[iii] As Keith Thomas notes in Man and the Natural World:  A History of the Modern Sensibility, “By 1700 all of the symptoms of obsessive pet-keeping were in evidence [in Britain].  Pets were often fed better than the servants.  They were adorned with rings, ribbons, feathers and bells; and they became an increasingly regular feature of painted family groups” (117).  The ubiquity of pet keeping in the eighteenth century cannot be understated.

[iv] While the actions of Munden may come as a surprise to both Betsy and the modern reader, Erin Mackie claims in Rakes, Highwaymen, and Pirates:  The Making of the Modern Gentleman in the Eighteenth Century that the identified social class Munden inhabits–the gentleman–is one steeped in a history of criminality and skullduggery associated with rakes, highwaymen, and pirates.  Mackie notes that “especially in the case of the rake and the highwayman, unauthorized types often forward a claim to those very characteristics of gentility which the modern gentleman would monopolize” (4).  While not legally considered a criminal for his actions, the history that Mackie traces proves helpful when attempting to explain Munden’s cruelty towards Betsy and her pet.  Likewise, though Trueworth is deemed a gentleman, Mackie argues for an understanding of masculinity’s role in criminality and gentlemanliness which is by no means an assurance that every gentleman would act as Munden does in the text.

[v] Perkins similarly notes that the cause of anti-cruelty “was an effort that one might take up occasionally, episodically, among other projects, paying for a sermon on the subject, giving one, or getting up a petition, or introducing a bill in Parliament.  And then, in most cases, you went on to matter that concerned you more” (44).  Perkins identifies William Cowper’s 1774 poem The Task, which “strongly urged compassion for animals, weaving this virtue into [Cowper’s] powerful image of the good person and the good life,” as one of the later catalysts for the increased awareness of the anti-cruelty movement (45).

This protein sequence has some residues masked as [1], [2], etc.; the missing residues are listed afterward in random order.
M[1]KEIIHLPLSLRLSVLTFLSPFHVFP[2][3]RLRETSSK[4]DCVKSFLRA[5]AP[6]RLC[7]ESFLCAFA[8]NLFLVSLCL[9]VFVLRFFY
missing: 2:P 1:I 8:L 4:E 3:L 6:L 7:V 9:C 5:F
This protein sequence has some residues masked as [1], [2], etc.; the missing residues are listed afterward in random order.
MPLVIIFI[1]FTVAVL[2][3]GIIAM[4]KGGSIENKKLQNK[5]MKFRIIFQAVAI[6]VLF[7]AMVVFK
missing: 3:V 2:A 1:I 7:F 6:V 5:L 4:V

[vi] Boddice defines more clearly the charge of cruelty as one “of unmanliness, a charge of callousness, a charge of being uncivilized, on the one hand; cruelty was a masquerade for class interests, a vehicle for social control, an abhorrence of tradition or custom, on the other” (15).

[vii] The Epistles for the Ladies appears in the Selected Works of Eliza Haywood I, Vol. 2.

[viii] The Wife appears in the Selected Works of Eliza Haywood I, Vol. 3.  For more information concerning the role Mira plays in Haywood’s periodical The Female Spectator and female subjectivity in periodical culture, see Manushag Powell’s Performing Authorship in 18th-Century English Periodicals.  Powell claims that Haywood’s eidolons in The Female Spectator try “to make use of the traits any woman might use in navigating the social world . . . to educate by pleasing” (152).  One of these traits is, no doubt, the ability to learn from the mistakes of others.  Thus, Mira’s use of absurd and anecdotal tales of female pet keeping folly in Haywood’s conduct literature is both sadistically humorous and didactic.

[ix] Braunschneider elaborates further and in agreement with numerous other sources used here which claim that a woman’s pet was “an extension of its owner’s self . . . satirical depictions of women of fashion intimate that such narcissistic consumption could be the inevitable result of British involvement in world trade and cultural exchange” (43).